In a remote town in Tunisia's interior, protesters angry over joblessness and harsh police tactics call for the downfall of new Islamist rulers, echoing the revolt that ignited the Arab Spring two years ago.
Siliana, 90 miles from the coastal capital, has been convulsed as thousands of largely unemployed youth battle riot police firing tear gas and birdshot.
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Of at least 252 wounded, medical sources say 17 have been blinded through police use of birdshot, and UN Human Rights Commissioner Navi Pillay condemned the government on Friday for what she called excessive violence.
"You may have taken away our eyes but you can't take away our voice!" reads a slogan daubed in red paint on a wall.
Protesters in Tunisia (Photo: AP)
"The people want another revolution" and "Ennahda, go away! Game over!" say others.
The revolutionary graffiti recall Sidi Bouzid, the deprived town to the south where a street peddler burned himself to death two years ago in despair at the confiscation of his fruit cart.
Clashes in Siliana (Photo: Reuters)
His suicide provided the spark for an uprising in Tunisia that spread to Egypt, Libya, Yemen, Syria and Bahrain.
Aware of comparisons between Siliana and Sidi Bouzid, the government temporarily removed the local governor on Saturday and promised jobs to victims of the 2010 uprising. Police stopped using birdshot.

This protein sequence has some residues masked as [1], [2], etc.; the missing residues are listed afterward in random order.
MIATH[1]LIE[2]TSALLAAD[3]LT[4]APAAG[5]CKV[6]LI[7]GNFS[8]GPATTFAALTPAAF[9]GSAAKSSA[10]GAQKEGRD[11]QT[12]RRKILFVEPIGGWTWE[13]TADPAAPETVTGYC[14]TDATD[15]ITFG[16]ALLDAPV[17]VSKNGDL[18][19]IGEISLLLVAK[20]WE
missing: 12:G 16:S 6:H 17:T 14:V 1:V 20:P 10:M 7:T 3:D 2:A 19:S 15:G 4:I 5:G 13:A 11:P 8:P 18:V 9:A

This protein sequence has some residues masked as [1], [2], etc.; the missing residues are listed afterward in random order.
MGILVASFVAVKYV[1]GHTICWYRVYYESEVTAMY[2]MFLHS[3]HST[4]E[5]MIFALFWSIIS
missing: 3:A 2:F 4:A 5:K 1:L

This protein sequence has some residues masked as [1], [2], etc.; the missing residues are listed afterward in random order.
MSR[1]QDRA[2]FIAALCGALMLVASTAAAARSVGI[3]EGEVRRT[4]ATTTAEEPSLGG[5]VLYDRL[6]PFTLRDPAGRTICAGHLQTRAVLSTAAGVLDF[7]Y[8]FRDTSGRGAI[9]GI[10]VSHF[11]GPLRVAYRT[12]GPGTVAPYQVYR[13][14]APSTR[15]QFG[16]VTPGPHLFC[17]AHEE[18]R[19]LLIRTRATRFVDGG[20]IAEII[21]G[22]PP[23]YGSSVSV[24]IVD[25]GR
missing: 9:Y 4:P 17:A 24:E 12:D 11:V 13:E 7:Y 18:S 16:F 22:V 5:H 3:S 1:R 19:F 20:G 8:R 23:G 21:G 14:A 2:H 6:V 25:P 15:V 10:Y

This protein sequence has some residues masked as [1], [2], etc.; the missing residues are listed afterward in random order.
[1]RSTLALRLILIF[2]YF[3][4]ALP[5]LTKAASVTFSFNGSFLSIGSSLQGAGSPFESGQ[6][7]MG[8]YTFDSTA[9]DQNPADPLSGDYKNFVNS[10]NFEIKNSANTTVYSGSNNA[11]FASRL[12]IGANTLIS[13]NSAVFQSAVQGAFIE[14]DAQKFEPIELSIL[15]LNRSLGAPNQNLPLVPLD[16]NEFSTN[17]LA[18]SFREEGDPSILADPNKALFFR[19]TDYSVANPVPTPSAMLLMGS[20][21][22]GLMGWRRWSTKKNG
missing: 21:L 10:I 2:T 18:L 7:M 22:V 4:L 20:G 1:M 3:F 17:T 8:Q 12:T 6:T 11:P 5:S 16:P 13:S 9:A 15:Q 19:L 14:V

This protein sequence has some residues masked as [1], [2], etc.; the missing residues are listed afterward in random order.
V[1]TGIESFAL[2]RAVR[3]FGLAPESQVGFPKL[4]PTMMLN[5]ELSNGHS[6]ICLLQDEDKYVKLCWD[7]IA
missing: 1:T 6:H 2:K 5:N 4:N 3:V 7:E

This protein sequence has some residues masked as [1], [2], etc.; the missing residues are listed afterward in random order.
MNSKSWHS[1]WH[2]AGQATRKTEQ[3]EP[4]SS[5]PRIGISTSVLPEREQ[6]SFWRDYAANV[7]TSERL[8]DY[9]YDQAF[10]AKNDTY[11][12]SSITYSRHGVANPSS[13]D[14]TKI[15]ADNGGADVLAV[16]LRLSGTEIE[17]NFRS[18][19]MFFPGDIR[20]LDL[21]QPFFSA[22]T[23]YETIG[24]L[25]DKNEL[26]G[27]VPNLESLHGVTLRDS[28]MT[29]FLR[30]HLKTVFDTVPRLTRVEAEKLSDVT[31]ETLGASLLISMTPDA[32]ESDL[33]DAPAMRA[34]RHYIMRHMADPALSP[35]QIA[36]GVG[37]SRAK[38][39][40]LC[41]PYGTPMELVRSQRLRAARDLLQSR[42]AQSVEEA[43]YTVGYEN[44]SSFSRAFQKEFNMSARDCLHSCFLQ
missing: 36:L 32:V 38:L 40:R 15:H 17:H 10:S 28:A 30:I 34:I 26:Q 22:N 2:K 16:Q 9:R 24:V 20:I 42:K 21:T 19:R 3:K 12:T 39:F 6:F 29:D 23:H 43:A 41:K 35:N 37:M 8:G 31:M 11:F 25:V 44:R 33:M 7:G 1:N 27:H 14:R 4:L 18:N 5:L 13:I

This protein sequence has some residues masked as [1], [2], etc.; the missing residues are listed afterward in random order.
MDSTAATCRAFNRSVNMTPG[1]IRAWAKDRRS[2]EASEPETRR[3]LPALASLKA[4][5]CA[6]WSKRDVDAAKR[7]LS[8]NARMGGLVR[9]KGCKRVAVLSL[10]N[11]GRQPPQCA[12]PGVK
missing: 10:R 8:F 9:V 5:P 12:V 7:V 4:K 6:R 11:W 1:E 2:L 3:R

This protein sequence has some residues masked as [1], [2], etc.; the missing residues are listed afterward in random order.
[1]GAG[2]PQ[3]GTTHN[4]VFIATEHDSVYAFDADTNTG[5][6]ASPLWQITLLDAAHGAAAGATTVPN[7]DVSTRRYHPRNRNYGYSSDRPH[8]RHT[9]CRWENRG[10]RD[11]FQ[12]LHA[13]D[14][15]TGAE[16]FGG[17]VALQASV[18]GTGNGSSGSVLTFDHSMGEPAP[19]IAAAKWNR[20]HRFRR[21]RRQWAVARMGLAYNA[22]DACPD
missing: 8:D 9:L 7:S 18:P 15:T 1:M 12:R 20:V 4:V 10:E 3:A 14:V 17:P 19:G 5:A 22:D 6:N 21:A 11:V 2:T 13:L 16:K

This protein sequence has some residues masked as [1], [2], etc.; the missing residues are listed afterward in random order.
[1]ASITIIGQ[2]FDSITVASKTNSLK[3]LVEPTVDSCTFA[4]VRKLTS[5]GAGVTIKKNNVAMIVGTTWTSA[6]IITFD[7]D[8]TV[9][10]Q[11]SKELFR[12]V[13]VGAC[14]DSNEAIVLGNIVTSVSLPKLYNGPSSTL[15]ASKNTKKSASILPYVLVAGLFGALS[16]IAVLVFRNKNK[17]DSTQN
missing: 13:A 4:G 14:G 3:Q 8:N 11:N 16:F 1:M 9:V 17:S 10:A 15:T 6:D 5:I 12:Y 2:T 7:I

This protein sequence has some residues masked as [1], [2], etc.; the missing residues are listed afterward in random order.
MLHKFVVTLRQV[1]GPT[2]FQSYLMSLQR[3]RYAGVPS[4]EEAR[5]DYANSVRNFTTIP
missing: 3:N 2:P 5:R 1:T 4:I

"Siliana will be the second Sidi Bouzid, we're going to get rid of these Islamists who know nothing of Islam," Omrani said.
'You may have taken away our eyes but you can't take away our voice.' Tunisia (Photo: AP)
Ennahda was late to respond to the protests, after first accusing leftists who lost last year's elections of fomenting the unrest by provoking Tunisians in impoverished areas into confrontations that would drive away foreign investors.
The protests began on Tuesday after a call by the leftist labor union UGTT to take to the streets to demand jobs, investment and the removal of Ennahda's Islamist governor.
The protests are the fiercest since Salafis attacked the US embassy in Tunis in September over an anti-Islam film made in California, in violence that left four people dead.
They also mirror conflict in Egypt, where secularists have mobilized in recent weeks against post-Arab Spring Islamist rulers whom they accuse of doing little to reform security policies and treating non-Islamists with disdain.
"The government is reproducing the behavior of Ben Ali's regime," said Iyad Dahmani from the centre-left Republican Party.
"It's an arrogant government that thinks its election victory means it can use tear gas and birdshot on people instead of giving them jobs and investment."
The Western-backed government secured international funding last week for an economy suffering from the financial crisis in the European Union, Tunisia's main trading partner.
Clashes broke out again on Saturday between around 3,000 people throwing stones and security forces firing tear gas and live rounds into the air from inside armored vehicles.
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